Title: Shade Me
Author: Jennifer Brown
Series: Nikki Kill Series
Publisher: Katherine Tegan Books
Published: January 19th, 2016
Rating: ★★★★☆ (4 out of 5)The summary of Shade Me from Goodreads:
Nikki Kill does not see the world like everyone else. In her eyes, happiness is pink, sadness is a mixture of brown and green, and lies are gray. Thanks to a rare phenomenon called synesthesia, Nikki’s senses overlap, in a way that both comforts and overwhelms her.
Always an outsider, just one ‘D’ shy of flunking out, Nikki’s life is on the fast track to nowhere until the night a mysterious call lights her phone up bright orange—the color of emergencies. It’s the local hospital. They need Nikki to identify a Jane Doe who is barely hanging on to life after a horrible attack.
The victim is Peyton Hollis, a popular girl from Nikki’s school who Nikki hardly knows. One thing is clear: Someone wants Peyton dead. But why? And why was Nikki’s cell the only number in Peyton’s phone?
As she tries to decipher the strange kaleidoscope of clues, Nikki finds herself thrust into the dark, glittering world of the ultra-rich Hollis family, and drawn towards Peyton’s handsome, never-do-well older brother Dru. While Nikki’s colors seem to help her unravel the puzzle, what she can’t see is that she may be falling into a trap. The only truth she can be sure of is that death is a deep, pulsing crimson.
Shade Me is award-winning author Jennifer Brown’s first book in a thrilling suspense series about Nikki Kill.
Honestly, when I read the words “thrilling suspense series,” I got nervous. I thought the premise of the book was unique, but I was worried it wouldn’t hold up to the “thrilling suspense” talked about in the summary. Fortunately, the book definitely lived up to those words.
I’m a sucker for a good mystery novel. I love being lost in the twists and turns that leave me confused and wondering just how everything will be unraveled. Shade Me does a good job of weaving stories around until you think you know the answers of how people are involved, only to find that a different breadcrumb changes the answers.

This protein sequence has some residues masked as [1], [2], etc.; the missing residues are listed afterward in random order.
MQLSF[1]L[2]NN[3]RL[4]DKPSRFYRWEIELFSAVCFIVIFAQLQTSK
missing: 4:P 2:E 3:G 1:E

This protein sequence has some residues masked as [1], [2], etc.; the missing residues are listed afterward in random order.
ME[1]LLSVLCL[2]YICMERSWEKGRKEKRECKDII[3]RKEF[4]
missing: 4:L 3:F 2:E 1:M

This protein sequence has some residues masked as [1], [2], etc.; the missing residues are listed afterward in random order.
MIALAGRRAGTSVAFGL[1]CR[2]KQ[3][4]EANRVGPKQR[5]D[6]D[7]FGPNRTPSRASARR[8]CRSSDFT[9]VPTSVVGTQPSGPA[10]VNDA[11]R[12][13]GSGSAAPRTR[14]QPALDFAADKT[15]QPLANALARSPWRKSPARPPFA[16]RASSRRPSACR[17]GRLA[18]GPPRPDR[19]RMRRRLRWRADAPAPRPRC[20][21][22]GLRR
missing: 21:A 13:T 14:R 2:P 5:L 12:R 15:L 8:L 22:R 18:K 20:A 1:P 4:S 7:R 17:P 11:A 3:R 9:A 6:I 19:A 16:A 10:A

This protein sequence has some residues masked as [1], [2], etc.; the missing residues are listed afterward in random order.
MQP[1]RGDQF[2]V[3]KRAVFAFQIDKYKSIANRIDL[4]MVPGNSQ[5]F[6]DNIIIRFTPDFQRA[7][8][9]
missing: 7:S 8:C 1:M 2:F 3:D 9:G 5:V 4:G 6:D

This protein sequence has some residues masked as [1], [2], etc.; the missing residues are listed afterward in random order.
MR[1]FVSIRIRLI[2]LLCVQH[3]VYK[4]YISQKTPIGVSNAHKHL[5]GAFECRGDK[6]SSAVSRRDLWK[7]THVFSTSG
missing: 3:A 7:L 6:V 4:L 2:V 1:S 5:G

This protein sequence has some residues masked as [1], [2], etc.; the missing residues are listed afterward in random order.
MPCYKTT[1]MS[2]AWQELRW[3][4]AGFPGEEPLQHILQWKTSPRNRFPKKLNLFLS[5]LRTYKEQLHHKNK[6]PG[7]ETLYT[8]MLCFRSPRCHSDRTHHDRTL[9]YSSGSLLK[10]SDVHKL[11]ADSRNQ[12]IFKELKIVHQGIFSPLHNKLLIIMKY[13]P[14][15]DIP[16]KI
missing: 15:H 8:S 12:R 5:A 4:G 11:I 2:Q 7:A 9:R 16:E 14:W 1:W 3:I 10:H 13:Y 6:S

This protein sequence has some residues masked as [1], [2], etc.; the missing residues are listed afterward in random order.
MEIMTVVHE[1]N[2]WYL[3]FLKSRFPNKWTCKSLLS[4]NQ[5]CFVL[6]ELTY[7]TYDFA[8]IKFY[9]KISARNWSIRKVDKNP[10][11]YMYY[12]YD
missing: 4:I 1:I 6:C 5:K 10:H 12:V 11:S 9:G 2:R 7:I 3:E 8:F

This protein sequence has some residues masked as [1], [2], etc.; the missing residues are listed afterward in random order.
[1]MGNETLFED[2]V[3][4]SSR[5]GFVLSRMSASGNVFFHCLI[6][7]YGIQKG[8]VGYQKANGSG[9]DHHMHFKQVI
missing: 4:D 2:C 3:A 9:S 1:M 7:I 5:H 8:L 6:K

The idea of synesthesia being used as a tool to uncover elements of the mystery that no one else could see was fascinating. It definitely added another layer to the story because Nikki could see more parts of the story than other people could. She could see more, but she didn’t always understand what she was seeing and how it connected the little pieces of the mystery.
While I usually get frustrated when there are so many questions and only a few of them get answered, I didn’t mind in this book. I felt like those questions were important ones for Nikki to ask, but she wasn’t entirely ready for the answers yet. They’re too much that could change in her world if she suddenly had all the answers. There were enough answers to wrap up the novel, but there’s still enough for the series to work with.
The characters were also interesting. I liked how no one was what they seemed, including Nikki. She’s been trying to handle her synesthesia, but she hasn’t had an easy time of it. She’s developed trust issues stemming from how people react or believe the truth of her diagnosis.
Every character has a facade and the truth. I don’t think we’ve seen the whole truth in the characters yet and I love that.
The absent parent. I kind of blame Disney for this, in a way. I get that her father’s absence served a greater purpose, but I just don’t enjoy the trend where parents just don’t seem to care what their children get up to.
I think the series has promise. Shade Me does a fantastic job of introducing a greater mystery while at the same time solving a smaller mystery within the confines of the novel. It’s not the most complex mystery, but it has enough twists and turns, as well as layer characters, to keep me turning page after page.
I even read the book while working out. Usually when I exercise, I just focus on how much I hate what I’m doing, so for the book to take away all those feelings and just let me focus on the words and the story really demonstrates how involved I was in the book.
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Thank you to Edelweiss and Katherine Tegan Books for an advanced copy of the novel in exchange for an honest review.